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The AJHS Manuscript Catalog

Industrial Removal Office

Type / Call #INSTITUTIONAL / I-091
(Finding Aid Available)
Size123 boxes
ScopeIndustrial Removal Office. The IRO was a US organization largely funded by the Baron de Hirsch Fund that sought to encourage new immigrants in the US to leave the large population centers on the East Coast and settle in the interior of the country. It received funds from several other sources, notably the Jewish Colonization Association.

A finding aid to the IRO collection was organized by Robert Rockaway, recently of Tel Aviv University. This 100+ box collection, under call number I-91, includes almost 44,000 "records of removal" from 1899 to 1922 in box numbers 6-12, as well as correspondence from immigrants and local agents.

Anyone who has ever wondered, "How is it that Jews ended up in Sheboygan, WI, or Wilkes-Barre, PA, or the like," might find the answer in the IRO records.

In the records of 1904-1914, Jews were "removed" to the following locations:

Birmingham AL
Demopolis AL
Mobile AL
Montgomery AL
New Decatur AL
Ft. Smith AR
Little Rock AR
Pine Bluff AR
Los Angeles CA
San Francisco CA
Boulder CO
Colorado SpringsCO
Cripple Creek CO
Greeley CO
Pueblo CO
Uncasville CT
Wilmington DE
Jacksonville FL
Pennsacola FL
Ybor City FL
Atlanta GA
Augusta GA
Columbus GA
Macon GA
Savannah GA
Burlington IA
Cedar Rapids IA
Chariton IA
Clinton IA
Council Bluffs IA
Des Moines IA
Dubuque IA
Keokuk IA
Marshalltown IA
Mason City IA
Muscatine IA
Oskaloosa IA
Ottumwa IA
Perry IA
Shreveport IA
Sioux City IA
Waterloo IA
Champaign IL
Danville IL
Decatur IL
Rock Island IL
Rockford IL
Springfield IL
Streator IL
Evansville IN
Ft. Wayne IN
Gary IN
Indianapolis IN
Lafayette IN
Logansfront IN
Logansport IN
Muncie IN
Shelbyville IN
South Bend IN
Terre Haute IN
Great Bend KS
Hutchinson KS
Lawrence KS
Leavenworth KS
Topeka KS
Wichita KS
Louisville KY
Paducah KY
Lake Charles LA
New Orleans LA
Boston MA
Fall River MA
North Adams MA
Portland ME
Bay City MI
Detroit MI
Grand Rapids MI
Jackson MI
Kalamazoo MI
Traverse City MI
Minneapolis MN
St. Paul MN
Winona MN
Aurora MO
Boonville MO
Clinton MO
Hannibal MO
Joplin MO
Kansas City MO
Lexington MO
Louisiana MO
Mexico MO
Moberly MO
Sedalia MO
St. Joseph MO
St. Charles MO
St. Louis MO
Natchez MS
Vicksburg MS
Starkweather ND
Beatrice NE
Grand Island NE
Hastings NE
Lincoln NE
Nebraska City NE
North Platte NE
Omaha NE
Woodbine NJ
Albany NY
Buffalo NY
Elmira NY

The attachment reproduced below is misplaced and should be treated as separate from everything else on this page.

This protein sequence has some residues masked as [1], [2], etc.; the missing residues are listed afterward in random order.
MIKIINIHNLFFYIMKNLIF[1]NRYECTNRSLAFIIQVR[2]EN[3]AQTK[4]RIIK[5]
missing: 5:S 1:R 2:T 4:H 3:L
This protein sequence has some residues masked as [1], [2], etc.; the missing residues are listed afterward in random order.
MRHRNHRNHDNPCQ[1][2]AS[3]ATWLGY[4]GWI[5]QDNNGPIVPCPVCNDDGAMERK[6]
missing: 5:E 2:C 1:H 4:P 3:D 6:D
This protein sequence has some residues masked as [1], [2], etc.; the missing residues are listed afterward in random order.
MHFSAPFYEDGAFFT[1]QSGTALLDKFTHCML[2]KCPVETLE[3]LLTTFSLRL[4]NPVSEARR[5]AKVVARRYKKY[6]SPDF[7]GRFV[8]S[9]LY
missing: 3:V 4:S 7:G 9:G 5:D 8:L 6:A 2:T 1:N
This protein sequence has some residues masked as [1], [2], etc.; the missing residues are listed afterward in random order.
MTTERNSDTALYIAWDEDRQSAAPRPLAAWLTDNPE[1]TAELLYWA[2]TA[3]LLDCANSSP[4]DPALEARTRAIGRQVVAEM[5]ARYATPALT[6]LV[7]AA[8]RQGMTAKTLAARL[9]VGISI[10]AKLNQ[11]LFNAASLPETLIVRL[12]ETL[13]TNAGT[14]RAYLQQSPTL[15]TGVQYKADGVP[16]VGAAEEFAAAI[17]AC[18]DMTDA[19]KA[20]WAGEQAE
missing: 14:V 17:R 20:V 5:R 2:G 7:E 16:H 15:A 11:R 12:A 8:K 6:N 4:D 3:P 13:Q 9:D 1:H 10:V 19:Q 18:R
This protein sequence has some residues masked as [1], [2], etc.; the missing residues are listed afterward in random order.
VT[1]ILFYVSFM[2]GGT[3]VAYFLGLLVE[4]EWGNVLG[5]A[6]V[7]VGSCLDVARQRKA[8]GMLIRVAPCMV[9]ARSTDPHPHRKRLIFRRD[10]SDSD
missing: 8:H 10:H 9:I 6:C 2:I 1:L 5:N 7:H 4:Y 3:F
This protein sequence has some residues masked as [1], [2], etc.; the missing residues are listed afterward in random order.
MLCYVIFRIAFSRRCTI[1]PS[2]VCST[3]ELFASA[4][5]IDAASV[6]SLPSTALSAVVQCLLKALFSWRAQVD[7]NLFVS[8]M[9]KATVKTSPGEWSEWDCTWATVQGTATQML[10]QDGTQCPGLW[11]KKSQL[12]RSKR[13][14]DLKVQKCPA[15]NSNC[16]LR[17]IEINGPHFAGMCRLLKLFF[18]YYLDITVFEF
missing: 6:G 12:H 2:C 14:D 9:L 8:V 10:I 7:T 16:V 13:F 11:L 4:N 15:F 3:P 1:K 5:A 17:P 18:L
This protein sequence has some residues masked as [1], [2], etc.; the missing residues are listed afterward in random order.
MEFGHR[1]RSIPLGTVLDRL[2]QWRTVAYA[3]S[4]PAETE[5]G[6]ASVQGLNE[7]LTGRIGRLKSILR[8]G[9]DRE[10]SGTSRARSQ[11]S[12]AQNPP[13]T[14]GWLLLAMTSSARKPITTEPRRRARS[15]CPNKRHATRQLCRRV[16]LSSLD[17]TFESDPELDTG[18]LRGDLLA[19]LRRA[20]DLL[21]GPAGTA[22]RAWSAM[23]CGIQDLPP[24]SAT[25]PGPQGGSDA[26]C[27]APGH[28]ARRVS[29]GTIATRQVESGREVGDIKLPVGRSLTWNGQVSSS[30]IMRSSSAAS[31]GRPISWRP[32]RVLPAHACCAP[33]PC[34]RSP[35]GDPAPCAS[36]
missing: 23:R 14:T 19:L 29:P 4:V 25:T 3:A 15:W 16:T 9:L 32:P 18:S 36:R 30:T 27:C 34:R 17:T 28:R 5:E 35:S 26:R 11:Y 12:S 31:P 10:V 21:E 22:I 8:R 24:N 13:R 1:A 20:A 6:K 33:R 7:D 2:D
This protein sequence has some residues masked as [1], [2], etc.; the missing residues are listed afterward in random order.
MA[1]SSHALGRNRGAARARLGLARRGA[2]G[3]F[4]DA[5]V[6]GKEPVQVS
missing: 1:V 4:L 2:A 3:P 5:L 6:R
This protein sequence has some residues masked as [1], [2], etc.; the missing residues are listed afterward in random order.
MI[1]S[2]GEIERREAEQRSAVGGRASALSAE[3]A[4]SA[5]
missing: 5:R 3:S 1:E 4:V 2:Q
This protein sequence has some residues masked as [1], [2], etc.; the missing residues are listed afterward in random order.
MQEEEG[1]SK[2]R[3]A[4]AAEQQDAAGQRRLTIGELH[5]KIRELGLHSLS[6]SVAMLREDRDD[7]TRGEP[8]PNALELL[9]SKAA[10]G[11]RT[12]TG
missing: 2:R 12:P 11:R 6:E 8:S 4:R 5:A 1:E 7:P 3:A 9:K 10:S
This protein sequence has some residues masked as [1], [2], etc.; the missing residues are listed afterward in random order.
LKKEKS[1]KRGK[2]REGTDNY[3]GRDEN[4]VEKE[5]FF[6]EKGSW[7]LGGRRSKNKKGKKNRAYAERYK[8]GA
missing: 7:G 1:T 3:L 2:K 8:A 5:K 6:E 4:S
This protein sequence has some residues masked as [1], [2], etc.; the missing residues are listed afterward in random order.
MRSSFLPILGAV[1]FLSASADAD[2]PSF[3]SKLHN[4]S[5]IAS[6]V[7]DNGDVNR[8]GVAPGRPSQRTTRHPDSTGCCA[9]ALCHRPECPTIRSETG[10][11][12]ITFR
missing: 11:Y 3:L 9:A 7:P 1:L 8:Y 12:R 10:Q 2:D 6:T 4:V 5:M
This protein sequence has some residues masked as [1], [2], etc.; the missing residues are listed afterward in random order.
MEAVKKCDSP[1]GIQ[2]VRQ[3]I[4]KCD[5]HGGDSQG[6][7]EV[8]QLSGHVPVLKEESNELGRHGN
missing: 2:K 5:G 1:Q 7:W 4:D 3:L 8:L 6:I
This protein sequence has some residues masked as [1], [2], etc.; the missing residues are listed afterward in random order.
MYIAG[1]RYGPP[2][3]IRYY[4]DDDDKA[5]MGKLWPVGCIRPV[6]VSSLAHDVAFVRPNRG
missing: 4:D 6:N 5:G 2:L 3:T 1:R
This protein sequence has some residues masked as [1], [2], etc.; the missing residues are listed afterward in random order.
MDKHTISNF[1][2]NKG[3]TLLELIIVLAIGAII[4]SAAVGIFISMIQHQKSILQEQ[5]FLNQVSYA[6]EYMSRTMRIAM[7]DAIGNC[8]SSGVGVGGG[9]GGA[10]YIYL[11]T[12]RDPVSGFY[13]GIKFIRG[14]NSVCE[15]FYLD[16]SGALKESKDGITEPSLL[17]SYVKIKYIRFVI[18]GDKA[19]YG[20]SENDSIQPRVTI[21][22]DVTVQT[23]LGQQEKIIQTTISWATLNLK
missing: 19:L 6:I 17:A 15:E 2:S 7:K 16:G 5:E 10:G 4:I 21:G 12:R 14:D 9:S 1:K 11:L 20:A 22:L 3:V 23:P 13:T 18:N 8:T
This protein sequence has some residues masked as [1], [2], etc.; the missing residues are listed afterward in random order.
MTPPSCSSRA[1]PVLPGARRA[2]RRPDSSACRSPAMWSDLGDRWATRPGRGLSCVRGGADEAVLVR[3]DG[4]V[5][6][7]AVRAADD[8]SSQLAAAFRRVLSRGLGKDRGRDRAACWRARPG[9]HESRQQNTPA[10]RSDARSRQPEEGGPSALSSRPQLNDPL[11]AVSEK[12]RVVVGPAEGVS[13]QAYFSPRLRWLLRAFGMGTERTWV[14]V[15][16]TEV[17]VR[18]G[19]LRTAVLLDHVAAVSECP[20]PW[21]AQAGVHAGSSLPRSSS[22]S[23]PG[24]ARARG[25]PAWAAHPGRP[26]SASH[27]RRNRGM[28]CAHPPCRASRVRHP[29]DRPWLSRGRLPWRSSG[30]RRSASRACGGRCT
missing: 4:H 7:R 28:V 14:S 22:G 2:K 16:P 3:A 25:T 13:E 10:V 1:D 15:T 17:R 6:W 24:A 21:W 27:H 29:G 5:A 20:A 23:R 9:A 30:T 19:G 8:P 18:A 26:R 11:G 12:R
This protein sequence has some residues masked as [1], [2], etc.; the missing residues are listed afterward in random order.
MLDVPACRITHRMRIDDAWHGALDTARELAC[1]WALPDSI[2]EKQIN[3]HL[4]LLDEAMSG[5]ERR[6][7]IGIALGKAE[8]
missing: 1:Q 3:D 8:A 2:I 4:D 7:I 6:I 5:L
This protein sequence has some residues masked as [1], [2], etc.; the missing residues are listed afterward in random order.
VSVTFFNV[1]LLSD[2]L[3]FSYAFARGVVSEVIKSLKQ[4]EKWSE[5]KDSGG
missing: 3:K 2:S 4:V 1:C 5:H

Rochester NY
Syracuse NY
Akron OH
Alliance OH
Bellaire OH
Canton OH
Chickasha OH
Cincinnati OH
Cleveland OH
Columbus OH
Dayton OH
Kent OH
Lima OH
Lorain OH
Marietta OH
Marion OH
Murray City OH
Sandusky OH
Springfield OH
Toledo OH
Youngstown OH
Zanesville OH
Portland OR
Allentown PA
Altoona PA
Erie PA
Harrisburg PA
Lancaster PA
Pittsburgh PA
Reading PA
Scranton PA
Unionstown? PA
Warren PA
Wilkes-Barre PA
Charleston SC
Columbia SC
St. Stephens SC
Sioux Falls SD
Chattanooga TN
Knoxville TN
Memphis TN
Nashville TN
Austin TX
Beaumont TX
Dallas TX
Ft. Worth TX
Gainsville TX
Houston TX
Marshall TX
Palestine TX
San Antonio TX
Sherman TX
Tyler TX
Waco TX
Lynchburg VA
Newport News VA
Richmond VA
Seattle WA
Spokane WA
Beloit WI
LaCrosse WI
Milwaukee WI
Racine WI
Sheboygan WI
Wheeling WV
Cheyenne WY

The IRO materials contain administrative records and correspondence pertaining to all aspects of the organization. Of special importance to genealogical researchers: correspondence with local agents regarding immigrants sent to specific cities and towns listed above, records listing all persons relocated from New York (with all pertinent details), follow-up records on these individuals, and letters from the relocated immigrants to the IRO on various matters. The collection is arranged geographically, and not indexed. Where information is available, there is often very detailed data.

All AJHS manuscript collections must be accessed in person on-site at the American Jewish Historical Society. For information on how to research the AJHS archival collections, essential information about their Reading Room and Regulations can be found at

The AJHS collections themselves are not available in any electronic form, on this website or elsewhere. The AJHS has been collecting this material for over 100 years, and preserves it in its archives in the original format, be it handwritten, typewritten, or printed. For more information on the AJHS' genealogical holdings see the article "Genealogical Resources at the American Jewish Historical Society".

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